The Kurdish militias -- the YPG in Syrian Kurdistan and the Peshmerga in the Kurdistan Regional Government in Iraq -- are the only Muslim forces truly resisting the ISIS on the ground. These Kurdish forces are mostly Muslim; at the same time, unlike the Arab regimes or radical Islamist armies in the region, they are secular and protective of minorities.
On one side, there is Turkey, whose membership in the NATO has not prevented it from turning a blind eye to -- or even facilitating the traffic of -- ISIS fighters who go to Syria by way of Turkish border crossings to slaughter or rape Yazidis, Alawites, Christians and other non-Muslim minorities. On the other side, there are the Syrian Kurdish defenders -- both men and women -- who have been the most effective force fighting ISIS and the al-Nusra Front. The difference could not be greater.
After Kurds captured Tel Abyad, both Turkish foreign minister Mevlut Cavusoglu and Deputy Prime Minister Bulent Arinc accused Kurdish forces of "ethnic cleansing."
However, according to Rami Adulrahman, head of the UK-based Syrian Observatory of Human Rights, "There's no 'ethnic cleansing' in Til Abyad against the Turkmen and Arabic population."
"The Turkish government is hostile towards Kurds in Turkey as well as Syria. It fears a strengthening of the Kurdish position in the region. ... [I]n autumn 2014 at least 300,000 Kurds have been expelled by IS. At that time, the Turkish government did not speak of 'ethnic cleansing' against the Kurds. Quite the contrary, the Turkish government has co-operated with IS."
Actually, it was Syrian Kurds who had been victims of ethnic cleansings at the hands of the Syrian regime, through which the demographic character of the region was changed.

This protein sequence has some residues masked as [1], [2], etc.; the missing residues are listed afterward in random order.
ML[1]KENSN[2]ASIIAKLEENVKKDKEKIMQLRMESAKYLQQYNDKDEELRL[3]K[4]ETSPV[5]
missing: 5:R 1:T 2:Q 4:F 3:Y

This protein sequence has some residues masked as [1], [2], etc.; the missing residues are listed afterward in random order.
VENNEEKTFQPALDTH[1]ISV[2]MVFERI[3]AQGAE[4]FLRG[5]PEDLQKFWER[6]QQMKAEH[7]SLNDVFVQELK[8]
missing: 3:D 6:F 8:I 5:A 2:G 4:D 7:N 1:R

According to the Peace in Kurdistan Campaign, other policies of ethnic cleansing and cultural devastation of the Syrian regime included:
- The conversion of all fertile lands in the Kurdish region into public property under the name of a 'land reform policy', and housing the Arab tribes in those areas after forcing the Kurds to migrate, by depriving them of property ownership, especially agricultural property.
- Changing the names of all Kurdish cities and villages and replacing them with names that are not historically related to the region. The main objective of this policy is to Arabize and change the demographic features of the region.
- The settlement of Arab tribes, whose lands were affected by flooding, in Kurdish areas.
- Preventing the Kurdish people from celebrating their own festivals, such as Newroz.
- Preventing the Kurds from supporting and communicating with their brethren in other parts of Kurdistan.
The historian Dr. Jordi Tejel also wrote about the human rights violations against Syrian Kurds in his book Syria's Kurds: History, Politics and Society.  Some of them include:
- After the Baath party in 1958 led Syria to integrate itself with Egypt in the United Arab Republic (UAR), under Gamal Nasser, "recordings of Kurdish music were smashed in cafes. The publication and even the possession of books written in Kurdish language were offences punishable by imprisonment. Egyptian teachers were sent into Kurdish regions."
- "[T]he authorities were accused in November 1960 by the inhabitants of Amuda [a Kurdish town] of causing a fire in a movie house that caused the death of 283 Kurdish children. Those responsible for this act were presumably motivated by anti-Kurdish sentiments, the fruits of official propaganda in opposition to Kurdish nationalism associated with Zionism and American imperialism."